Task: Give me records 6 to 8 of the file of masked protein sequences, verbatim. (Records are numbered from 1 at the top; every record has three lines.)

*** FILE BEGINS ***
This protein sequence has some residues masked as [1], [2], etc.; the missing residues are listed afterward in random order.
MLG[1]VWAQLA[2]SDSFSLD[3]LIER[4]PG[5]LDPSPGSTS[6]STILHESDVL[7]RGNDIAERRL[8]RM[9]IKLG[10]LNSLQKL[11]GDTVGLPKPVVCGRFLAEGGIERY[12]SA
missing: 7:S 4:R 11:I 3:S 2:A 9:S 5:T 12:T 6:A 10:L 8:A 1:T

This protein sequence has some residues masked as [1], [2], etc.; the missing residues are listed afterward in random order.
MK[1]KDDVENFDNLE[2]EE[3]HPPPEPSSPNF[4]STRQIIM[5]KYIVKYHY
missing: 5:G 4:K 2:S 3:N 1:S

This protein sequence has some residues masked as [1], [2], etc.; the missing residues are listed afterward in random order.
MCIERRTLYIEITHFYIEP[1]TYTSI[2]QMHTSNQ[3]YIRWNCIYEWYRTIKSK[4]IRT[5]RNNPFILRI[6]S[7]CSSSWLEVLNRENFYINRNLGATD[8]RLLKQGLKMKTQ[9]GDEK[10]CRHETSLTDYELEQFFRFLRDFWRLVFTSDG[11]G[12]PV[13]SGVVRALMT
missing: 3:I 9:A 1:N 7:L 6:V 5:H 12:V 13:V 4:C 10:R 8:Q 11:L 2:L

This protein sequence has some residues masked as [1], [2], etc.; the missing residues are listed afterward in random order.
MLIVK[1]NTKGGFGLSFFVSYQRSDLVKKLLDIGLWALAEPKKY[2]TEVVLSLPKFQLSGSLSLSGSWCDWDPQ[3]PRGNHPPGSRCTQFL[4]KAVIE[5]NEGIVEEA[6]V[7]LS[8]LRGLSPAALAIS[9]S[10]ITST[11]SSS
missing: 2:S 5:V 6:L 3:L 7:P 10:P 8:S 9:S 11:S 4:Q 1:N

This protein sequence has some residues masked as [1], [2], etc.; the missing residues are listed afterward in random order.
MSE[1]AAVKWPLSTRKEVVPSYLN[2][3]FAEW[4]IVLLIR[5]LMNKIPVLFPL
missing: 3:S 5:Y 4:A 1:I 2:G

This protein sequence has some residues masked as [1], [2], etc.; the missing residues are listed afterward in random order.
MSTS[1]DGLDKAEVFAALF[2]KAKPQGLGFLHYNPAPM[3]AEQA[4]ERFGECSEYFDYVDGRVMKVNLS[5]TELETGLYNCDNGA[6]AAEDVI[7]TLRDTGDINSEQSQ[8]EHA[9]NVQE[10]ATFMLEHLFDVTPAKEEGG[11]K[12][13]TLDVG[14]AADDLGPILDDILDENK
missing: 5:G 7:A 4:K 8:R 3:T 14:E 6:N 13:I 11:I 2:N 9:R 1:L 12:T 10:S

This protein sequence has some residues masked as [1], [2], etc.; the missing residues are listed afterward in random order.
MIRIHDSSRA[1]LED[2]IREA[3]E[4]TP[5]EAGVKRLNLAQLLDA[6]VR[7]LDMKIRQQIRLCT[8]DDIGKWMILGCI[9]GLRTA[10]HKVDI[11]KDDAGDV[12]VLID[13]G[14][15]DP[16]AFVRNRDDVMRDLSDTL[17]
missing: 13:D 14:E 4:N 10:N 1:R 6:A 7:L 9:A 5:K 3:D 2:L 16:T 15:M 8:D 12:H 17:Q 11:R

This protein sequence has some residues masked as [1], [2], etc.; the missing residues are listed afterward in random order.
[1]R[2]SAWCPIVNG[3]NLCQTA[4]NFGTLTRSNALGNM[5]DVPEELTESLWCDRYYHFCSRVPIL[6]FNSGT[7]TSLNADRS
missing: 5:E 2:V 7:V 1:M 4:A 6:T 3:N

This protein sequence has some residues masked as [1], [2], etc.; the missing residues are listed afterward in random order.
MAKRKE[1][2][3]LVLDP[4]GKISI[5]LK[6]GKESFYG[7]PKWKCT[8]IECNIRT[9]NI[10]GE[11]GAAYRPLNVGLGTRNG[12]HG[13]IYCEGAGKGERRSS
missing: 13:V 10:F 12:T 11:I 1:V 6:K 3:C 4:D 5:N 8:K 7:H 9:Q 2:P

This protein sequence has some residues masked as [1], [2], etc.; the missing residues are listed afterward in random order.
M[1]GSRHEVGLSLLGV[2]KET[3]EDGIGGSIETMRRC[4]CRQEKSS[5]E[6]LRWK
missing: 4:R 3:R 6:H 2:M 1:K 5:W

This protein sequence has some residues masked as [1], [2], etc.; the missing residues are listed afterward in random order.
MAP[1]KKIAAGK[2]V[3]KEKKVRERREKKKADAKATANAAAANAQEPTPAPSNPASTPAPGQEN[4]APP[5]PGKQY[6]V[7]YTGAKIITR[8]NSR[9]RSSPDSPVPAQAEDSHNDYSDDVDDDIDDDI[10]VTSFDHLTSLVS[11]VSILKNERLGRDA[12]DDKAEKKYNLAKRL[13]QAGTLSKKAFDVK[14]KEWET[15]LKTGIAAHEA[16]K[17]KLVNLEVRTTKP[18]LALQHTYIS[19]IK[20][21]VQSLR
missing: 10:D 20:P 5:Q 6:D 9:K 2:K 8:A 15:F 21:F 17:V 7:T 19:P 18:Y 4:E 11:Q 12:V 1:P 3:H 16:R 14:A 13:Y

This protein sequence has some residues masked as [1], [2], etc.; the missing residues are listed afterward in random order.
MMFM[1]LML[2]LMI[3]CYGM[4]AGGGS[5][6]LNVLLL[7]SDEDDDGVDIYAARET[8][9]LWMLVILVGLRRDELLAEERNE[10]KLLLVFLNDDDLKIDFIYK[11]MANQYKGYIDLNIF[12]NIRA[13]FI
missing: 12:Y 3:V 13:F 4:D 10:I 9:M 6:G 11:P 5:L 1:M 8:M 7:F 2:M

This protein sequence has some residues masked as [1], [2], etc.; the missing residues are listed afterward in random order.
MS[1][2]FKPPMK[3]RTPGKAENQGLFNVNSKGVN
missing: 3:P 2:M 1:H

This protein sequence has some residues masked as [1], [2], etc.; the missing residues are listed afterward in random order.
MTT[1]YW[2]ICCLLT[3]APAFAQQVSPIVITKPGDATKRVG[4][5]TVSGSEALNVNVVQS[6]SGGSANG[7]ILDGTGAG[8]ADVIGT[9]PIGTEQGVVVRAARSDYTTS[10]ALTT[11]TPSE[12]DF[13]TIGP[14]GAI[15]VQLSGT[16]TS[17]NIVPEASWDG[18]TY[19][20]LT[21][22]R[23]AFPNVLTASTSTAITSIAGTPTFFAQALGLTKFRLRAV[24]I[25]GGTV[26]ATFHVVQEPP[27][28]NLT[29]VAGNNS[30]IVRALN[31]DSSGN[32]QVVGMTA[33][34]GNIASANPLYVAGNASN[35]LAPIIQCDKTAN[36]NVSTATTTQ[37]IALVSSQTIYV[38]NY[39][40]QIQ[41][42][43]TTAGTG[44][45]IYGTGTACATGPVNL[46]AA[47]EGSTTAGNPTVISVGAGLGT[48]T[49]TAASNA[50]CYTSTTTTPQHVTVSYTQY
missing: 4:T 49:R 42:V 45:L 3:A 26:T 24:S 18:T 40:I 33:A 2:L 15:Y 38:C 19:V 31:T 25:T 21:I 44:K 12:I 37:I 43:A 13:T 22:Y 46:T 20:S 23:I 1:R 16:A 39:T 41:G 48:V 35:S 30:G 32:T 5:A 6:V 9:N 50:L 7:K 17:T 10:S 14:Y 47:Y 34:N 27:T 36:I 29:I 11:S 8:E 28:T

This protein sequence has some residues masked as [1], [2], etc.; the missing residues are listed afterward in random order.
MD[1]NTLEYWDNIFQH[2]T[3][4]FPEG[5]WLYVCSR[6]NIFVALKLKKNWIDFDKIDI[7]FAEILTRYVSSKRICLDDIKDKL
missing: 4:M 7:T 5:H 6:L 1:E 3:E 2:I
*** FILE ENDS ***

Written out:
This protein sequence has some residues masked as [1], [2], etc.; the missing residues are listed afterward in random order.
MSTS[1]DGLDKAEVFAALF[2]KAKPQGLGFLHYNPAPM[3]AEQA[4]ERFGECSEYFDYVDGRVMKVNLS[5]TELETGLYNCDNGA[6]AAEDVI[7]TLRDTGDINSEQSQ[8]EHA[9]NVQE[10]ATFMLEHLFDVTPAKEEGG[11]K[12][13]TLDVG[14]AADDLGPILDDILDENK
missing: 5:G 7:A 4:K 8:R 3:T 14:E 6:N 13:I 11:I 2:N 9:R 1:L 12:T 10:S

This protein sequence has some residues masked as [1], [2], etc.; the missing residues are listed afterward in random order.
MIRIHDSSRA[1]LED[2]IREA[3]E[4]TP[5]EAGVKRLNLAQLLDA[6]VR[7]LDMKIRQQIRLCT[8]DDIGKWMILGCI[9]GLRTA[10]HKVDI[11]KDDAGDV[12]VLID[13]G[14][15]DP[16]AFVRNRDDVMRDLSDTL[17]
missing: 13:D 14:E 4:N 10:N 1:R 6:A 7:L 9:A 5:K 3:D 2:L 16:T 15:M 8:D 12:H 17:Q 11:R

This protein sequence has some residues masked as [1], [2], etc.; the missing residues are listed afterward in random order.
[1]R[2]SAWCPIVNG[3]NLCQTA[4]NFGTLTRSNALGNM[5]DVPEELTESLWCDRYYHFCSRVPIL[6]FNSGT[7]TSLNADRS
missing: 5:E 2:V 7:V 1:M 4:A 6:T 3:N